Turkey, which over the last year could hardly be described as an incubator for civil liberties, has this past year been engulfed in political chaos. It’s reputation which it has tried hard to put forward as a secular, moderate gateway to the east from Europe, and a viable member of the EU, is almost completely in tatters. It currently holds the unpleasant title as the country with the most imprisoned journalists on the planet, it is ranked 154th in the press freedom index, and it has what can only be described as a selective historical memory when it comes to Armenians. This nation has over the past year been involved in what can only be described as a governmental crisis. This crisis, which stems from a corruption probe which has sunk its teeth into the heart of governmental power and authority has threatened various power brokers nation wide. This is an on-going and real tale of political intrigue within one of NATO’s most valued countries; including foreign backers, shoeboxes full of dollars and the constitutional limits of power which keep a leader in check.
Net Neutrality is a bit like economics: it’s something that affects the core of how we interact with the world today but also seems incredibly dull and apparently irrelevant to the majority of people until something gets shaken up. And it just so happens that things were shaken up a couple of weeks back when Tom Wheeler the chairman for the Federal Communications Commission (FCC) in the US proposed changes to the future of regulation online. This is something that is being heavily lobbied and supported by Internet Service Providers (ISPs) whilst simultaneously being decried as a death knell for the internet as we know it by the companies of Silicon Valley and a huge amount of people online. Whilst this particular proposal only directly impacts the US, its effects would certainly be felt globally and on top of this there are forces at work attempting to impose similar regulation in Europe.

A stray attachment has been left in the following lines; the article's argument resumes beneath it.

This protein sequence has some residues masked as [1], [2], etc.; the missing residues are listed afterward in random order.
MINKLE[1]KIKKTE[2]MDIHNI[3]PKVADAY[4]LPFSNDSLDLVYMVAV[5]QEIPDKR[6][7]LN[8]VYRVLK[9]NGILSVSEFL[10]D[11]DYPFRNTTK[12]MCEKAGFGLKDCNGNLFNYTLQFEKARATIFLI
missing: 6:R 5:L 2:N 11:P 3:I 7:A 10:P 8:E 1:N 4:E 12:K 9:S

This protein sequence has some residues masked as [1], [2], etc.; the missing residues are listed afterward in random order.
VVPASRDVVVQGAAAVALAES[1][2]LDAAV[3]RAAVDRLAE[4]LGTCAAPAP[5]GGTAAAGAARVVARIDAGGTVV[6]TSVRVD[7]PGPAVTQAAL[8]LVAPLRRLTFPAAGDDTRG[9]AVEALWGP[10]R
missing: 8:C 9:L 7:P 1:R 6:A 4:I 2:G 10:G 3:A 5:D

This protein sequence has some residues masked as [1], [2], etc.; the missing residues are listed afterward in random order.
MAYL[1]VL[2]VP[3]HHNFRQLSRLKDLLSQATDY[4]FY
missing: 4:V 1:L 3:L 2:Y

In 2010 the US mining and gas company, Renco, managed to successfully avoid having to pay compensation to Peruvian locals who were harmed due to pollution by their companies by successfully using a provision of the Peru-US Trade Agreement. Not satisfied with avoiding having to pay compensation, the company has since demanded $800 million from the Peruvian government as they argue that one of the companies they own, Doe Run, was forced into bankruptcy due to an expensive pollution clean-up which the Peruvian government required Doe Run to conduct.
With much happening in Ukraine, Venezuela, Turkey, Thailand, the Olympics in Russia, the GSOC scandal here at home and many other relevant and resonating goings-on, a person could be forgiven for not watching the less reported, but equally as poignant, unfolding events from around the globe. As the dust settled for the moment in Kiev and Crimea heated up, another important European story of on-going unrest and turmoil in the small ex-Yugoslavian state of Bosnia-Herzegovina was occurring.
I visited Ukraine for several days back in 2010 and although the Ukraine I saw was very different to the one flooding news and social media streams in recent weeks, there were signs of the factors that brought the country to a boiling point over the last few months. Of the week I spent in the country, during a peaceful summer, one thing that stood out even then was that it was a divided country. The divide I noticed didn’t seem like a clear cut case of the Ukrainian people vs a pro Russian government as has largely been reported by various news outlets up until the tail end of this week. The divided country I experienced was a cultural one, it included the two sides that have been presented to us time and again on major news outlets, and also many other groups both large and small in the middle ground and on the extremities of the political spectrum.